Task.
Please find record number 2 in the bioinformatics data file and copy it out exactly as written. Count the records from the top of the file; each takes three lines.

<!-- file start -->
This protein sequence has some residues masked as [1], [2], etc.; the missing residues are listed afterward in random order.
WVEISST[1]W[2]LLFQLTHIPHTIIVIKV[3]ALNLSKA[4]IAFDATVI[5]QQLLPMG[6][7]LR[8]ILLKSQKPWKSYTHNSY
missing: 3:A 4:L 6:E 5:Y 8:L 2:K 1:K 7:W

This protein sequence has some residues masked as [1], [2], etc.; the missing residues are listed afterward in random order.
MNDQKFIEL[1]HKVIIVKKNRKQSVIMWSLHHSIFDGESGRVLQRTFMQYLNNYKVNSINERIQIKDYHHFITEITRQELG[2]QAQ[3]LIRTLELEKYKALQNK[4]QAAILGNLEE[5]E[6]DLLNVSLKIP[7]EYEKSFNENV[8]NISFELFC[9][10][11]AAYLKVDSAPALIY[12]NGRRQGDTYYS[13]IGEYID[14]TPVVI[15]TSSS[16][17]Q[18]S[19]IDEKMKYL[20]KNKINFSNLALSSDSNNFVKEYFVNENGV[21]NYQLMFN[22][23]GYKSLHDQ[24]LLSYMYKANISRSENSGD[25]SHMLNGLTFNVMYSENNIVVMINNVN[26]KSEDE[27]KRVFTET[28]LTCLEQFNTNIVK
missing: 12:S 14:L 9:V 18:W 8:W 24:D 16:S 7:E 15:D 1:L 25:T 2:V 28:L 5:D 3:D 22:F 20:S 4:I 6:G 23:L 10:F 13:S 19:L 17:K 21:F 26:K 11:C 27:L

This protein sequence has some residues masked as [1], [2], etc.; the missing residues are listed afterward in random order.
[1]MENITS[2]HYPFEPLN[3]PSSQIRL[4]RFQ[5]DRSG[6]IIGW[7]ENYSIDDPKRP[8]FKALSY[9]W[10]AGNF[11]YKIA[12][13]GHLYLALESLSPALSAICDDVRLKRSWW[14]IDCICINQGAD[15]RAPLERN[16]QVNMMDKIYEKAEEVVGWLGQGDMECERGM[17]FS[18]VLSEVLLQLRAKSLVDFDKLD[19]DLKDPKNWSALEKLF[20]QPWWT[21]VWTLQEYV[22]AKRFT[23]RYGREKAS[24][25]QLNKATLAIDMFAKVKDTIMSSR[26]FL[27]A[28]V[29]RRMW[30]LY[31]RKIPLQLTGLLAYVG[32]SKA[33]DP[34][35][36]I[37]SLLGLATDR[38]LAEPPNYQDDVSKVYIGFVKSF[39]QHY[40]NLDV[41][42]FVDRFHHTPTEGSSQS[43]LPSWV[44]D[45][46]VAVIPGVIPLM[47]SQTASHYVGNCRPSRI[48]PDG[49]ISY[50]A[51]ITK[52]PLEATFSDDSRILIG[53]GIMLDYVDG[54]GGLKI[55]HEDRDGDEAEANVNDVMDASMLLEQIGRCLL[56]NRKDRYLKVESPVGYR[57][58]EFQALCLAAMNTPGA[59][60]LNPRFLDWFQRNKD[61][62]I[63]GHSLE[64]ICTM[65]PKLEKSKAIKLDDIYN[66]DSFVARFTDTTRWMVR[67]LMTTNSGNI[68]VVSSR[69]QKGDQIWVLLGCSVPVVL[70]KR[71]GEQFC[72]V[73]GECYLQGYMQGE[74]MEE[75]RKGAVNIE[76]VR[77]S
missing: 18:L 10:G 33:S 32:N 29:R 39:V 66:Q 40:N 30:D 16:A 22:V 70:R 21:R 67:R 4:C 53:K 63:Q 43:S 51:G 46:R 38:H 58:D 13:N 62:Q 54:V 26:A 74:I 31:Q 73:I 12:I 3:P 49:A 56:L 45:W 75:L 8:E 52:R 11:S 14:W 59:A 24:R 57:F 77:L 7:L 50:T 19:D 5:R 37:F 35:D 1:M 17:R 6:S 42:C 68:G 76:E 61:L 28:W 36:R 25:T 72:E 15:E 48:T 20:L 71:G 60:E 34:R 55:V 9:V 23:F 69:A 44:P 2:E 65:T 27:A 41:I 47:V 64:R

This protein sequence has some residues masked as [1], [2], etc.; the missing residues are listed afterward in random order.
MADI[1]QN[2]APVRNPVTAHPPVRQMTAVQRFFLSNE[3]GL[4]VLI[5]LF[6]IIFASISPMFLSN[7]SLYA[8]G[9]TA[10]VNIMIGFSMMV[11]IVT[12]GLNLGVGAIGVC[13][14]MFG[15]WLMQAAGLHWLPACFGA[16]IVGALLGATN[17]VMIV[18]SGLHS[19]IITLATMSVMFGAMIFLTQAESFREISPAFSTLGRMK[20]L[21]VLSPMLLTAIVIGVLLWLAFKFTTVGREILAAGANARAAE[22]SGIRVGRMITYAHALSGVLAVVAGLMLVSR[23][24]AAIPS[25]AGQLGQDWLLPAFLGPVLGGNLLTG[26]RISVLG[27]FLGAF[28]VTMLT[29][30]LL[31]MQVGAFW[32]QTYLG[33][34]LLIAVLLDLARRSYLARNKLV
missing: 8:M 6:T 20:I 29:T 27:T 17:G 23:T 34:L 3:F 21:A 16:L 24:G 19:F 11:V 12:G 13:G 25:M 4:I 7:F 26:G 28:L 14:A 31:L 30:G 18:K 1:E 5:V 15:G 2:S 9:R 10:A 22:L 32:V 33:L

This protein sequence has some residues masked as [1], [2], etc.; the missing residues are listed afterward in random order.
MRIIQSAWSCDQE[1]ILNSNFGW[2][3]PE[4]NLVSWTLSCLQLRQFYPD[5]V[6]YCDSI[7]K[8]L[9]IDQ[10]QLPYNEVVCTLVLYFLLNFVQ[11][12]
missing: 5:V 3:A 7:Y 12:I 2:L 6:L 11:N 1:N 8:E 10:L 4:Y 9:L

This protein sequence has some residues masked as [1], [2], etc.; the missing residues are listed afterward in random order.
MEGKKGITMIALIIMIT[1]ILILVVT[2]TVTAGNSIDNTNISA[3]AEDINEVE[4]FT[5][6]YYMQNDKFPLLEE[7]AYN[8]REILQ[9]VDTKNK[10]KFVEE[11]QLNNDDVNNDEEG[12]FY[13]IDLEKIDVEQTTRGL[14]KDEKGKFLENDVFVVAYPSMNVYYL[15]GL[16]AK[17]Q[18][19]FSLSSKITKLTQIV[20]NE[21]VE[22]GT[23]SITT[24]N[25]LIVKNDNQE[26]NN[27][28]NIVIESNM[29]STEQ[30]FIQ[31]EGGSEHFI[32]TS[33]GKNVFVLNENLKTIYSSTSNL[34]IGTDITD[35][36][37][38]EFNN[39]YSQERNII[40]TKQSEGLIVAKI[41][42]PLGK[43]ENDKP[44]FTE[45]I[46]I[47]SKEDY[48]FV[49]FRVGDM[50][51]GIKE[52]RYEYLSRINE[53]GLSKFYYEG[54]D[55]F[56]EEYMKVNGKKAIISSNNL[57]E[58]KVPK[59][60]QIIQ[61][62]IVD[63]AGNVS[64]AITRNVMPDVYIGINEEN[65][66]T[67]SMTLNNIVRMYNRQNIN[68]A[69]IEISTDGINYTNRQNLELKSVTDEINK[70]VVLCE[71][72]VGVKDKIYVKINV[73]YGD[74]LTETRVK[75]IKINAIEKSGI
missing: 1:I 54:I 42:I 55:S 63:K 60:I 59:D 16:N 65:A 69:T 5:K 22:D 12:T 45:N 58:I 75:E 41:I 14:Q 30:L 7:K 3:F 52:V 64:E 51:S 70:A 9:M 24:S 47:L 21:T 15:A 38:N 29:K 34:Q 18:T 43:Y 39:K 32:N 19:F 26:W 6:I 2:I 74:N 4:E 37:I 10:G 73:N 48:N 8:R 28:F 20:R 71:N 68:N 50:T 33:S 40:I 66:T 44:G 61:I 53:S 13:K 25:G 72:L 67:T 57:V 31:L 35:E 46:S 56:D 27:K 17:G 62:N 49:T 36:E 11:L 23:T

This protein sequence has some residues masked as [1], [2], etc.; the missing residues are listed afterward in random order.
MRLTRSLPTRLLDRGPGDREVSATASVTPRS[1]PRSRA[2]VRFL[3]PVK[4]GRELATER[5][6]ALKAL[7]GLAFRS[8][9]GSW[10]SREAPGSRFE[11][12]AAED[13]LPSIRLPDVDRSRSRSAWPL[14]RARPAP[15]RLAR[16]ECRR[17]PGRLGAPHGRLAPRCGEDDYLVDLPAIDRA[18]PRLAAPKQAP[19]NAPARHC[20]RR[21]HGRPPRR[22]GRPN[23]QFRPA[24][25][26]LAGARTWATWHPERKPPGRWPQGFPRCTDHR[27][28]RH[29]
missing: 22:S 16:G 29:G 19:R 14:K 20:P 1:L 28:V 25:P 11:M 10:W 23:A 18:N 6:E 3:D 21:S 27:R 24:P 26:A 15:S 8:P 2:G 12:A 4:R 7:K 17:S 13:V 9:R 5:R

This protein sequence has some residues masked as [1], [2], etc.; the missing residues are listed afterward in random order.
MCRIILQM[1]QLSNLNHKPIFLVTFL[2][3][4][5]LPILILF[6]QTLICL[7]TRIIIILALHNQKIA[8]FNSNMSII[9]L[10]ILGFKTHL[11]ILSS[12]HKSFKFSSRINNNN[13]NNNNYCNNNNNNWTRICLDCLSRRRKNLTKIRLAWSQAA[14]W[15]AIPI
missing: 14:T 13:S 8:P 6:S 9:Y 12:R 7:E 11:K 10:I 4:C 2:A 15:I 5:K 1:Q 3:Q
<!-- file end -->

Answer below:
This protein sequence has some residues masked as [1], [2], etc.; the missing residues are listed afterward in random order.
MNDQKFIEL[1]HKVIIVKKNRKQSVIMWSLHHSIFDGESGRVLQRTFMQYLNNYKVNSINERIQIKDYHHFITEITRQELG[2]QAQ[3]LIRTLELEKYKALQNK[4]QAAILGNLEE[5]E[6]DLLNVSLKIP[7]EYEKSFNENV[8]NISFELFC[9][10][11]AAYLKVDSAPALIY[12]NGRRQGDTYYS[13]IGEYID[14]TPVVI[15]TSSS[16][17]Q[18]S[19]IDEKMKYL[20]KNKINFSNLALSSDSNNFVKEYFVNENGV[21]NYQLMFN[22][23]GYKSLHDQ[24]LLSYMYKANISRSENSGD[25]SHMLNGLTFNVMYSENNIVVMINNVN[26]KSEDE[27]KRVFTET[28]LTCLEQFNTNIVK
missing: 12:S 14:L 9:V 18:W 8:W 24:D 16:S 7:E 15:D 1:L 25:T 2:V 28:L 5:D 3:D 22:F 20:S 4:I 6:G 23:L 10:F 13:S 19:L 17:K 21:F 26:K 11:C 27:L